Pictured above:  Oscar de la Renta/Contributed by Screen Grab© "I'm a very restless person. I'm always doing something. The creative process never stops." - Oscar de la Renta VAV!/October 20, 2014 One of the world's premier fashion designers and philantropists, Oscar de la Renta,  died at his home in Kent, CT on Monday, October 20, 2014. He was 82. De La Renta was diagnosed with cancer in 2006. Born on July 22, 1932, in Santo Domingo, Dominican Republic, Oscar de la Renta was educated at the Academy of San Fernando, Madrid. His undeniable talent for illustration led him to an apprenticeship with couturier, Cristobal Balenciaga.

 

Oscar de la Renta

  Pictured above:  Oscar de la Renta/Contributed by Screen Grab© "I'm a very restless person. I'm always doing something. The creative process never stops." - Oscar de la Renta VAV!/October 20, 2014 One of the world's premier fashion designers and philantropists, Oscar de la Renta,  died at his home in Kent, CT on Monday, October 20, 2014. He was 82. De La Renta was diagnosed with cancer in 2006. Born on July 22, 1932, in Santo Domingo, Dominican Republic, Oscar de la Renta was educated at the Academy of San Fernando, Madrid. His undeniable talent for illustration led him to an apprenticeship with couturier, Cristobal Balenciaga.

 

Eyeliner History, How To And Eyeliner Tips

VAV!/October 14, 2014 Looking into history, as far back as ancient civilizations, eyeliner, makeup applied to enhance the eyes and give definition, is applied around the contours of the eyes.  Eyeliner has been worn by not only women but by men, as well. In 10,000 BC, Ancient Egyptians, both aristocracy and the lower classes, were adroit in their knowledge of cosmetics... used not only for aesthetics and  for protection from the harsh elements as well as protection from myths and cultural beliefs to include the 'evil eye'. The broad and heavily lined eyes, both upper and the lower rims, were lined using a small stick dipped into a paste made of mineral blends produced from a myriad of materials, including lead and copper ore to varieties of metallics and water.  From these elements, a paste was formed through a grinding process using a vessel known as a Kohl pot. The paste was then applied to the eyes..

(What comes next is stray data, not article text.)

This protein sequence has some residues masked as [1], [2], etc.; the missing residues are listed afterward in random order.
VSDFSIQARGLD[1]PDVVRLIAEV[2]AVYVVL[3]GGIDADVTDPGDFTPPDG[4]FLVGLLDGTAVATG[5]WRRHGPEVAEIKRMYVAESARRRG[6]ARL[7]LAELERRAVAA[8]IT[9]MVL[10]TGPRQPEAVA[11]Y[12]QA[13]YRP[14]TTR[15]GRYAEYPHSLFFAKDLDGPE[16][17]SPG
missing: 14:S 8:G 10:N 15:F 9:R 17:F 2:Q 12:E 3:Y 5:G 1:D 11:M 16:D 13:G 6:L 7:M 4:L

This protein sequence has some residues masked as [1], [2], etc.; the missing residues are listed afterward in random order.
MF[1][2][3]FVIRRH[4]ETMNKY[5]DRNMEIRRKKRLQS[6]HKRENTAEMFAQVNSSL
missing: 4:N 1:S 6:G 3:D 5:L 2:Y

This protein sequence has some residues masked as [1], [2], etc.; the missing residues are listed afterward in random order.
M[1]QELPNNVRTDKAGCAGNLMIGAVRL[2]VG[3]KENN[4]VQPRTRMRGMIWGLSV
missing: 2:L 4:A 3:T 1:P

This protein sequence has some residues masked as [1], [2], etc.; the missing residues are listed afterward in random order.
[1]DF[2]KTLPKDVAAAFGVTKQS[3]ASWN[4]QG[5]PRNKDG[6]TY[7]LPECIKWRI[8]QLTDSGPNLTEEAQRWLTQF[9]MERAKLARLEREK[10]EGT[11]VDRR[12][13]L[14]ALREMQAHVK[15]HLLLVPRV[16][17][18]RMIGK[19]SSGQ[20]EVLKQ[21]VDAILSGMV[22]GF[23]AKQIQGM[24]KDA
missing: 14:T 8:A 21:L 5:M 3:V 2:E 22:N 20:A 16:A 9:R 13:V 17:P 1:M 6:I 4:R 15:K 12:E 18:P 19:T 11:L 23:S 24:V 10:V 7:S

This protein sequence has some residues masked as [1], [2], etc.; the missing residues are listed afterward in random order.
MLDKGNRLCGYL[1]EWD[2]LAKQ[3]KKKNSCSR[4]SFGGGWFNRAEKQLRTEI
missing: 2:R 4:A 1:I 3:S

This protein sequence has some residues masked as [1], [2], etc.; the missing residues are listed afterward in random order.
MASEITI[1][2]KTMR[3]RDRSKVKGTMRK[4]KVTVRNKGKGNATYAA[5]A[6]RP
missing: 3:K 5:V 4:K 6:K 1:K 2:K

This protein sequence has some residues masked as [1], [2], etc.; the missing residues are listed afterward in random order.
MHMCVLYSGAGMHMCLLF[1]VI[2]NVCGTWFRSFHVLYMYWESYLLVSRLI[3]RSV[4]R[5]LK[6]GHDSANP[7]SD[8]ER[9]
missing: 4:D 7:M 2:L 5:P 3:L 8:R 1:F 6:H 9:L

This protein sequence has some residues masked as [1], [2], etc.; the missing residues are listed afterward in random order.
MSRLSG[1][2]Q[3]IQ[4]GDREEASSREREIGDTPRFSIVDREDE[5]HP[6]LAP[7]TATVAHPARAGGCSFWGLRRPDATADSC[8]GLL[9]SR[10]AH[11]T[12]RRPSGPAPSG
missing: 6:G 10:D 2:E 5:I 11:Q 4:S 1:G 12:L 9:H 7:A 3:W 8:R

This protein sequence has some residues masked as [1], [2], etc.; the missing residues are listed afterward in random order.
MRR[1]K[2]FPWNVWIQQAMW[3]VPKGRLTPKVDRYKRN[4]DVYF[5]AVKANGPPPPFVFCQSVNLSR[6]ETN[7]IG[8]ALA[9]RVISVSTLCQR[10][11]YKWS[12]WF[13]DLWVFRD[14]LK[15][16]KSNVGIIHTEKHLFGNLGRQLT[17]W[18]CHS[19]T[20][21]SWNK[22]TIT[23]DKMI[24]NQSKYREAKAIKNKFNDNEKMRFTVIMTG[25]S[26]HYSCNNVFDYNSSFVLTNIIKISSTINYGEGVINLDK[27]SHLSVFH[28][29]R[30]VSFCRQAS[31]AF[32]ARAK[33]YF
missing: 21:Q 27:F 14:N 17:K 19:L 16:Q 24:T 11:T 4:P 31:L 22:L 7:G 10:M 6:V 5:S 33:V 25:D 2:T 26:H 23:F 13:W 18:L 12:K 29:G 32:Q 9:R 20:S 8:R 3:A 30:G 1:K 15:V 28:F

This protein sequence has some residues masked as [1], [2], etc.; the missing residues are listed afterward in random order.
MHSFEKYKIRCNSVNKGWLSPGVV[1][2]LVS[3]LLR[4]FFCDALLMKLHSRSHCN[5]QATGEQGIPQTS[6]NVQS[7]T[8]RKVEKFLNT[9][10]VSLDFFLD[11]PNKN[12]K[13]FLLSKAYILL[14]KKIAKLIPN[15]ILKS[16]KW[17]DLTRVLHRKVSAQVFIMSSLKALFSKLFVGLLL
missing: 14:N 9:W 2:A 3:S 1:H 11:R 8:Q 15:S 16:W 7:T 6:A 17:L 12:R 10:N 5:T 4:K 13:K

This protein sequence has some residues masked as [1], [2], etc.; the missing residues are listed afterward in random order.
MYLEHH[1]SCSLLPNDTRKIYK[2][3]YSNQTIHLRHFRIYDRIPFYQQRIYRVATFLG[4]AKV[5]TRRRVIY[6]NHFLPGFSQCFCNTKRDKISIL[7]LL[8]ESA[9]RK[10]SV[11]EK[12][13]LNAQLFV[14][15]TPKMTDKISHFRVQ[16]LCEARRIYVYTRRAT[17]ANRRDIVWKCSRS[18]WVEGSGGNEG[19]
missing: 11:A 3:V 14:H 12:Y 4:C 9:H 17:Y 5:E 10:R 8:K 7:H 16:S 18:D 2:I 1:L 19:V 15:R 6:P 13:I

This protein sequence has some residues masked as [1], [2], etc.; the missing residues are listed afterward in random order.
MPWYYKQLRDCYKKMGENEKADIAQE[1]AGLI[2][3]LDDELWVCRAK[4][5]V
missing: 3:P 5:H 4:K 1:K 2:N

Martin Luther King, Jr.

Pictured above:  Martin Luther King VAV!/March 17, 2011 Dr. Martin Luther King, Jr (January 15, 1929 - April 4, 1968)  was a charismatic civil rights leader who fully joined the crusade for equal rights for all people in America during the mid 1950s.  He first came to national prominence as one of the leaders of the Alabama bus boycott in 1955.  In 1963, Dr King led a massive march on Washington DC where he delivered his now famous "I have a dream" speech. In 1964 he was awarded the Nobel Peace Prize.